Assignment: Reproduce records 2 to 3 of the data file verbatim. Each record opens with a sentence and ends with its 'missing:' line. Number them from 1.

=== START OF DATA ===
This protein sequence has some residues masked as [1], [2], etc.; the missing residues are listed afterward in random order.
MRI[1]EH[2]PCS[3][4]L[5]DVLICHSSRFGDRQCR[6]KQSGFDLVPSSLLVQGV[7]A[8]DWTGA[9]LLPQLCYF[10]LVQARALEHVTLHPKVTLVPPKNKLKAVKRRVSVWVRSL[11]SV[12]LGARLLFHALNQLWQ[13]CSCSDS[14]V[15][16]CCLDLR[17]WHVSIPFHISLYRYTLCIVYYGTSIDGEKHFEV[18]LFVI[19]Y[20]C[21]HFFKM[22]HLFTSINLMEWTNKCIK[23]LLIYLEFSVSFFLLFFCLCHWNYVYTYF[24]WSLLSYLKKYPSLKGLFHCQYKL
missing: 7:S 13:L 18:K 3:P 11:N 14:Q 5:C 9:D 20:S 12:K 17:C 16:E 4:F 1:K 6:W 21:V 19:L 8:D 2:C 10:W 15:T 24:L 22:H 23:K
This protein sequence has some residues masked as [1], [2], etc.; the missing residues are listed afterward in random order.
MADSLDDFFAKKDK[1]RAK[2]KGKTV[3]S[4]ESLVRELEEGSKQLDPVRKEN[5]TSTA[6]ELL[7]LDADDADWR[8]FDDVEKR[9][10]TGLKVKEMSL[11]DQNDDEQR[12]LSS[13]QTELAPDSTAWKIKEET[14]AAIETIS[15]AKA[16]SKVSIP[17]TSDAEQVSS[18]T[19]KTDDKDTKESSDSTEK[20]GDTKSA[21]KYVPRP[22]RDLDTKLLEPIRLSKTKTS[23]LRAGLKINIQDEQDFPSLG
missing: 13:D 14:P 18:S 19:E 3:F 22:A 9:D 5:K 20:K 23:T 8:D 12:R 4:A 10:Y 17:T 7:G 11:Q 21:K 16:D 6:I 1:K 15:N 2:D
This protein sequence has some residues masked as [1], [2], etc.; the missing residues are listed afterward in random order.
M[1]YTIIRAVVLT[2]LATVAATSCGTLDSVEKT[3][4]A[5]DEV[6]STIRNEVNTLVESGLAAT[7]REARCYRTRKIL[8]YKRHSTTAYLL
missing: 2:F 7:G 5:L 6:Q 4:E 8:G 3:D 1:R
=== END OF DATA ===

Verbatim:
This protein sequence has some residues masked as [1], [2], etc.; the missing residues are listed afterward in random order.
MADSLDDFFAKKDK[1]RAK[2]KGKTV[3]S[4]ESLVRELEEGSKQLDPVRKEN[5]TSTA[6]ELL[7]LDADDADWR[8]FDDVEKR[9][10]TGLKVKEMSL[11]DQNDDEQR[12]LSS[13]QTELAPDSTAWKIKEET[14]AAIETIS[15]AKA[16]SKVSIP[17]TSDAEQVSS[18]T[19]KTDDKDTKESSDSTEK[20]GDTKSA[21]KYVPRP[22]RDLDTKLLEPIRLSKTKTS[23]LRAGLKINIQDEQDFPSLG
missing: 13:D 14:P 18:S 19:E 3:F 22:A 9:D 5:K 20:K 23:T 8:D 12:R 4:A 10:Y 17:T 7:G 11:Q 21:K 16:D 6:I 1:K 15:N 2:D
This protein sequence has some residues masked as [1], [2], etc.; the missing residues are listed afterward in random order.
M[1]YTIIRAVVLT[2]LATVAATSCGTLDSVEKT[3][4]A[5]DEV[6]STIRNEVNTLVESGLAAT[7]REARCYRTRKIL[8]YKRHSTTAYLL
missing: 2:F 7:G 5:L 6:Q 4:E 8:G 3:D 1:R